The National Park Service last week announced new rules for where dogs can be walked in the Golden Gate National Recreation Area and closed parts of Fort Funston to all visitors. (Marcio Jose Sanchez/2011 AP)

The National Park Service last week announced new rules for where dogs can be walked in the Golden Gate National Recreation Area and closed parts of Fort Funston to all visitors. (Marcio Jose Sanchez/2011 AP)

A flawed process rigged from the start


I used to think of the National Park Service as good guys. Not any more. Over the past decades, NPS staff in the Bay Area have run roughshod over local concerns, repeatedly lied to the community and presided over an incredibly biased, unfair public process.

Last week, Park Service announced a new rule outlining where you can walk with a dog in the Golden Gate National Recreation Area. No matter what you think about the issue, you should be appalled at the way NPS developed the rule.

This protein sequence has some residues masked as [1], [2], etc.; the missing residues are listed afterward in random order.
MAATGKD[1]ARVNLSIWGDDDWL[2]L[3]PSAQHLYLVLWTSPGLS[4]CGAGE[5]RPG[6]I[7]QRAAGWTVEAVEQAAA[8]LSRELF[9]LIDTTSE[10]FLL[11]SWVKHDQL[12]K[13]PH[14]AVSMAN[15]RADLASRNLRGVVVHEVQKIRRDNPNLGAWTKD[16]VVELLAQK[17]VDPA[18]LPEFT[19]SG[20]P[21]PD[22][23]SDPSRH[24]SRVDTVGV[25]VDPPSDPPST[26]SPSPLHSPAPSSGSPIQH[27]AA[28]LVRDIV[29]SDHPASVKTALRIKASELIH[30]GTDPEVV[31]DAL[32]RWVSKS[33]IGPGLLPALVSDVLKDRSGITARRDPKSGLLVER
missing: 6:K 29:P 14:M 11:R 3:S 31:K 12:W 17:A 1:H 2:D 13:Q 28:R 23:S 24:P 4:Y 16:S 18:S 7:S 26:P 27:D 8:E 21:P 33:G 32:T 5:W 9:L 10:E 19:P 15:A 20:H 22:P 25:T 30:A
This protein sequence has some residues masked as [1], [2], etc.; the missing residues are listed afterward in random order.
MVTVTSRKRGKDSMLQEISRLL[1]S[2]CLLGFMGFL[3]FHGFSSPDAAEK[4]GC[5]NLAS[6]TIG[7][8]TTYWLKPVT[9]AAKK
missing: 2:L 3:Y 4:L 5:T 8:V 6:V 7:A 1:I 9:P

Federal law requires government agencies to consider public comments before making any decision that is either significant or highly controversial. Yet Park Service staff repeatedly ignored this mandate. Whether it was closing areas at Fort Funston to all visitors — not just people with dogs — or unilaterally rescinding the policy that had allowed dogs off-leash for decades on under 1 percent of GGNRA land, NPS made the changes without the required public comment period. People had to resort to the courts to force NPS to follow the law.

In the Fort Funston closure case, for example, NPS staff publicly assured the community there would be no additional closures after two areas had been cordoned off to all visitors. At the same time, in private, they were plotting how best to quickly fence off a third area. A federal judge found that emails between GGNRA staff about this third closure “show an intent on the part of the National Park Service to railroad through the closure, to maintain secrecy, to unleash the fencing with lightening [sic] speed, and to establish a fait accompli.”

That’s not how a government agency should act.